Having been a high-schooler and regular reader back in the days when Mia was editor of Aussie Cosmo, this was a highly nostalgic read for me. I appreciated her feminism and focus on positive female body image at the time, and haven't been able to enjoy one of those magazines since. She is aware of how ridiculous the magazine industry is, and explains some of her more controversial decisions as well as the more standard inner workings of a magazine (hint: it's all a farce). Being 9 months pregnan Having been a high-schooler and regular reader back in the days when Mia was editor of Aussie Cosmo, this was a highly nostalgic read for me. I appreciated her feminism and focus on positive female body image at the time, and haven't been able to enjoy one of those magazines since. She is aware of how ridiculous the magazine industry is, and explains some of her more controversial decisions as well as the more standard inner workings of a magazine (hint: it's all a farce). Being 9 months pregnant myself, I adored the birth stories. They felt real, rather than the either terrifying or miraculous tales I've read elsewhere. I've miss Mia's honest and relatable writing style and I think I'm going to have to go check out her blog now- though I wish she'd make a grown-up magazine. I miss magazines.

  15. 5 out of 5

    Chelsea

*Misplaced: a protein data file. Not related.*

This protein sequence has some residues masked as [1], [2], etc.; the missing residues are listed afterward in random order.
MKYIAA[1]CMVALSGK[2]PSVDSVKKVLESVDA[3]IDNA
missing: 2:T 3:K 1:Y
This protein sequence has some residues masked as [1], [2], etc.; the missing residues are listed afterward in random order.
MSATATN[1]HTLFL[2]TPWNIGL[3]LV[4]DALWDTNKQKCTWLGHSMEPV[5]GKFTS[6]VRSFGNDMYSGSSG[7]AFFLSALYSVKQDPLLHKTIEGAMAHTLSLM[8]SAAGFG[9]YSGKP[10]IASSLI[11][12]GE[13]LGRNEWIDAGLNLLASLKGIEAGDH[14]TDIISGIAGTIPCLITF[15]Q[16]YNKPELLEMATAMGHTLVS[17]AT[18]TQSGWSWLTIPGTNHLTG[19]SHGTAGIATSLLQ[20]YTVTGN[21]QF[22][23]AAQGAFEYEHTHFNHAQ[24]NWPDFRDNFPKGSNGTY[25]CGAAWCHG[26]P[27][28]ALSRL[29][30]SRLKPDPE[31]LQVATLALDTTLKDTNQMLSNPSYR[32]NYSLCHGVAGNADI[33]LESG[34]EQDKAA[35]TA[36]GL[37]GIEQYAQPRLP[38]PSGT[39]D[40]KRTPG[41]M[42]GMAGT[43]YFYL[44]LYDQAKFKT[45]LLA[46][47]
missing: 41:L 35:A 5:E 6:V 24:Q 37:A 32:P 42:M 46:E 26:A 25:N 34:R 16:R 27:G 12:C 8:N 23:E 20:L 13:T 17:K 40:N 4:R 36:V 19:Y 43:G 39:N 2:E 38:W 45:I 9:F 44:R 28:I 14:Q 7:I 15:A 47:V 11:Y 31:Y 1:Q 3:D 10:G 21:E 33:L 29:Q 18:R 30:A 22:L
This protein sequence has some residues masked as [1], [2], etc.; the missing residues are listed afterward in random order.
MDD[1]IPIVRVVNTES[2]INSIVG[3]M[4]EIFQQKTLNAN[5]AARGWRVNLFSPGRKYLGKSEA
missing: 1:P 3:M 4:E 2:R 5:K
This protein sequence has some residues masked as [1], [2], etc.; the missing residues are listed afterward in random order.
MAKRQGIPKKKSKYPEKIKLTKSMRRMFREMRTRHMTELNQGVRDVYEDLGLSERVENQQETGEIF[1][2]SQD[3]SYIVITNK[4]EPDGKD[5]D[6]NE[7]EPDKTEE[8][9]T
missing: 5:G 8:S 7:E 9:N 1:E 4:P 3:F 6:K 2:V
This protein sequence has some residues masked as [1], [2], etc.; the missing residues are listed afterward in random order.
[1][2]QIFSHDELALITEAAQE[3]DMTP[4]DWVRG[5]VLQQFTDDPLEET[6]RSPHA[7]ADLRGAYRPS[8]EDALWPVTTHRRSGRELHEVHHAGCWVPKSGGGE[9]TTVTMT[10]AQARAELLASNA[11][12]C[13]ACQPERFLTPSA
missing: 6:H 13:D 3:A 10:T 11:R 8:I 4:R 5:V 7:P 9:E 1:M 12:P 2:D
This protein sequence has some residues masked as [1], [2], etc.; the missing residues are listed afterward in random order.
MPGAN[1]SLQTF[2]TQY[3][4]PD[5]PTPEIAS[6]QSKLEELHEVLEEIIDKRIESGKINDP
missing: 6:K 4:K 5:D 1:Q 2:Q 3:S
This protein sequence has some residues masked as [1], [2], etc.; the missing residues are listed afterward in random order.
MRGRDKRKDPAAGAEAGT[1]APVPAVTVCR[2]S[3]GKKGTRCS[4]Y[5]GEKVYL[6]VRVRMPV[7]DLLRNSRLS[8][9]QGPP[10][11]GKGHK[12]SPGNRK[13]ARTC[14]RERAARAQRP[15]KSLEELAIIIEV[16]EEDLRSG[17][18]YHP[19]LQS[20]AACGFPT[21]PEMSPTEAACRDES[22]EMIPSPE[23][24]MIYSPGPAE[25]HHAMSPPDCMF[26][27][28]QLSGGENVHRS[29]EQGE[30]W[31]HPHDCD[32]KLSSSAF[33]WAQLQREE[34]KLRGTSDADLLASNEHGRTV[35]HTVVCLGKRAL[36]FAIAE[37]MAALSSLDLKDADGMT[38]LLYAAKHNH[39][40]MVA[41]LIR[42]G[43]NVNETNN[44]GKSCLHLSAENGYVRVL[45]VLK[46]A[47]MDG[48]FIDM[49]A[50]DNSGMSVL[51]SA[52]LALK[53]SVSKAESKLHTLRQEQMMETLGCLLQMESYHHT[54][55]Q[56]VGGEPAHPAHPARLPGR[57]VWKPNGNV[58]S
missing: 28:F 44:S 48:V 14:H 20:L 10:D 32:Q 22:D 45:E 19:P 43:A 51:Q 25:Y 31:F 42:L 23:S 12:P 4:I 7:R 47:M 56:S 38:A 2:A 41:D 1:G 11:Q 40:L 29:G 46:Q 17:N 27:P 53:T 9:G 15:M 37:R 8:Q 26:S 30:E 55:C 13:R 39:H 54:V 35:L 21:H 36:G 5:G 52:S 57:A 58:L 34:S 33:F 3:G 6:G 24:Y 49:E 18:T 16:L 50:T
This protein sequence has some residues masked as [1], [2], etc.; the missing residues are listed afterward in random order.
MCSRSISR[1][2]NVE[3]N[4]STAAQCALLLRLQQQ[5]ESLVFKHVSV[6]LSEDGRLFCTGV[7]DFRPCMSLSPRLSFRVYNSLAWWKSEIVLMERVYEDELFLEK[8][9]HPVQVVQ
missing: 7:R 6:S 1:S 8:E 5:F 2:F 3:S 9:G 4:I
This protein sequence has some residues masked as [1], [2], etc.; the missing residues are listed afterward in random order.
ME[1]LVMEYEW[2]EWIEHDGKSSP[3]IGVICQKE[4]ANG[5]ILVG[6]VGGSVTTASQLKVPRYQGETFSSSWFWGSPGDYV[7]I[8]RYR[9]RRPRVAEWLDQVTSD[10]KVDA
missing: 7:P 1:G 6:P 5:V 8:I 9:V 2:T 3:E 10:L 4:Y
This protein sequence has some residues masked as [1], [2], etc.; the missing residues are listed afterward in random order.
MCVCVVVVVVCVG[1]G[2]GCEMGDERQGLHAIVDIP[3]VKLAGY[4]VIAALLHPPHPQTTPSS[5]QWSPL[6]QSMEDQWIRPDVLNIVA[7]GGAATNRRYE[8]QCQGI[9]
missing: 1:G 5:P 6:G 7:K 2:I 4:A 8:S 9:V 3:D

I really enjoyed reading this. Mia Freedman's memoir provides interesting insight into the media world, especially magazines and TV. Even though I'm not quite at the life stage where I'm trying to juggle a family and work, Mia Freedman's candid stories that begin when she was an intern at Cleo and follow the ups and downs since then is a worthwhile read for all and great for giving perspective on it all. Her writing is quite humorous and flows easily, and she has a nice ability to create suspense I really enjoyed reading this. Mia Freedman's memoir provides interesting insight into the media world, especially magazines and TV. Even though I'm not quite at the life stage where I'm trying to juggle a family and work, Mia Freedman's candid stories that begin when she was an intern at Cleo and follow the ups and downs since then is a worthwhile read for all and great for giving perspective on it all. Her writing is quite humorous and flows easily, and she has a nice ability to create suspense through her foreboding comments at the ends of certain chapters. I also really liked that this memoir is chronological, or at least well thought out as a complete narrative rather than a series of random vignettes - the 'vignette' trend is something that I am getting a little tired of when it comes to celebrities/high-profile authors penning their memoirs.